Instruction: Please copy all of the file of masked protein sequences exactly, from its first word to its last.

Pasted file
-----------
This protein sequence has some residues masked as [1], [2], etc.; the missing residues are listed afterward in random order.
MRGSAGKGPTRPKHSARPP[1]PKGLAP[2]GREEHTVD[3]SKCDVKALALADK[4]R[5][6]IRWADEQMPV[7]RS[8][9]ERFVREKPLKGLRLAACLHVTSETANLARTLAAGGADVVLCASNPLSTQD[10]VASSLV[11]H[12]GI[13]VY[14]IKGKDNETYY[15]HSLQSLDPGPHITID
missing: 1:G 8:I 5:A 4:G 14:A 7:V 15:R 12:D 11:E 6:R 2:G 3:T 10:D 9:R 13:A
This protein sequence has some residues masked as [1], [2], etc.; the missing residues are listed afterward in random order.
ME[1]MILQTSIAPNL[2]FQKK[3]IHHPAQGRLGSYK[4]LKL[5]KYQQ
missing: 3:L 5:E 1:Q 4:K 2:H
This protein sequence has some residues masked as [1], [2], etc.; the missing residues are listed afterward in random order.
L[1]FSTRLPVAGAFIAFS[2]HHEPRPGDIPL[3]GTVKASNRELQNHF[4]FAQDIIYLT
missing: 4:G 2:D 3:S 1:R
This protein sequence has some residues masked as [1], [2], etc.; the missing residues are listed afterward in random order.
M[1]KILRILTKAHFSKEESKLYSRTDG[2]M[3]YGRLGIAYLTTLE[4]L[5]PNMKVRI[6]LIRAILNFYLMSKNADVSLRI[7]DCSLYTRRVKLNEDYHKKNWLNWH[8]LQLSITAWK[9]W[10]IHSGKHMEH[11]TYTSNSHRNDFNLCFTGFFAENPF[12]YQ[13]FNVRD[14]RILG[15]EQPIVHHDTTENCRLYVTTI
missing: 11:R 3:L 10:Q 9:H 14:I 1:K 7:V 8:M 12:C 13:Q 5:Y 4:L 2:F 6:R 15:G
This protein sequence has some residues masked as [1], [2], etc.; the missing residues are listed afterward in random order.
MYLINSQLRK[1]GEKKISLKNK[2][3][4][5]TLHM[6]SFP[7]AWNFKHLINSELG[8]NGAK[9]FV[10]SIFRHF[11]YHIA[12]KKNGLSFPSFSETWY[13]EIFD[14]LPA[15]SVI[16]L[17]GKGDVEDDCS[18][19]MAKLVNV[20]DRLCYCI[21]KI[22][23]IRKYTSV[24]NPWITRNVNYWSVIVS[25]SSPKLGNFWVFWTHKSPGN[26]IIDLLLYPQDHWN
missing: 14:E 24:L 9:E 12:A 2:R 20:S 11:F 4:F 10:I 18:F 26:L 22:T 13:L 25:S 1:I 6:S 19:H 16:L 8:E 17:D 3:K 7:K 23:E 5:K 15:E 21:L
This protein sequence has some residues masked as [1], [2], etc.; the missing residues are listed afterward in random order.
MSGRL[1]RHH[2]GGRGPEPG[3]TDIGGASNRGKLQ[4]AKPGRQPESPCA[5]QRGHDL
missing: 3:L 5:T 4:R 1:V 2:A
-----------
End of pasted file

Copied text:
This protein sequence has some residues masked as [1], [2], etc.; the missing residues are listed afterward in random order.
MRGSAGKGPTRPKHSARPP[1]PKGLAP[2]GREEHTVD[3]SKCDVKALALADK[4]R[5][6]IRWADEQMPV[7]RS[8][9]ERFVREKPLKGLRLAACLHVTSETANLARTLAAGGADVVLCASNPLSTQD[10]VASSLV[11]H[12]GI[13]VY[14]IKGKDNETYY[15]HSLQSLDPGPHITID
missing: 1:G 8:I 5:A 4:G 14:A 7:V 15:R 12:D 11:E 6:R 2:G 3:T 10:D 9:R 13:A
This protein sequence has some residues masked as [1], [2], etc.; the missing residues are listed afterward in random order.
ME[1]MILQTSIAPNL[2]FQKK[3]IHHPAQGRLGSYK[4]LKL[5]KYQQ
missing: 3:L 5:E 1:Q 4:K 2:H
This protein sequence has some residues masked as [1], [2], etc.; the missing residues are listed afterward in random order.
L[1]FSTRLPVAGAFIAFS[2]HHEPRPGDIPL[3]GTVKASNRELQNHF[4]FAQDIIYLT
missing: 4:G 2:D 3:S 1:R
This protein sequence has some residues masked as [1], [2], etc.; the missing residues are listed afterward in random order.
M[1]KILRILTKAHFSKEESKLYSRTDG[2]M[3]YGRLGIAYLTTLE[4]L[5]PNMKVRI[6]LIRAILNFYLMSKNADVSLRI[7]DCSLYTRRVKLNEDYHKKNWLNWH[8]LQLSITAWK[9]W[10]IHSGKHMEH[11]TYTSNSHRNDFNLCFTGFFAENPF[12]YQ[13]FNVRD[14]RILG[15]EQPIVHHDTTENCRLYVTTI
missing: 11:R 3:L 10:Q 9:H 14:I 1:K 7:V 8:M 12:C 13:Q 5:Y 4:L 2:F 6:R 15:G
This protein sequence has some residues masked as [1], [2], etc.; the missing residues are listed afterward in random order.
MYLINSQLRK[1]GEKKISLKNK[2][3][4][5]TLHM[6]SFP[7]AWNFKHLINSELG[8]NGAK[9]FV[10]SIFRHF[11]YHIA[12]KKNGLSFPSFSETWY[13]EIFD[14]LPA[15]SVI[16]L[17]GKGDVEDDCS[18][19]MAKLVNV[20]DRLCYCI[21]KI[22][23]IRKYTSV[24]NPWITRNVNYWSVIVS[25]SSPKLGNFWVFWTHKSPGN[26]IIDLLLYPQDHWN
missing: 14:E 24:L 9:E 12:A 2:R 20:S 11:F 4:F 10:I 18:F 26:L 22:T 13:L 25:S 1:I 6:S 19:H 16:L 8:E 17:D 3:K 7:K 23:E 5:K 15:E 21:L
This protein sequence has some residues masked as [1], [2], etc.; the missing residues are listed afterward in random order.
MSGRL[1]RHH[2]GGRGPEPG[3]TDIGGASNRGKLQ[4]AKPGRQPESPCA[5]QRGHDL
missing: 3:L 5:T 4:R 1:V 2:A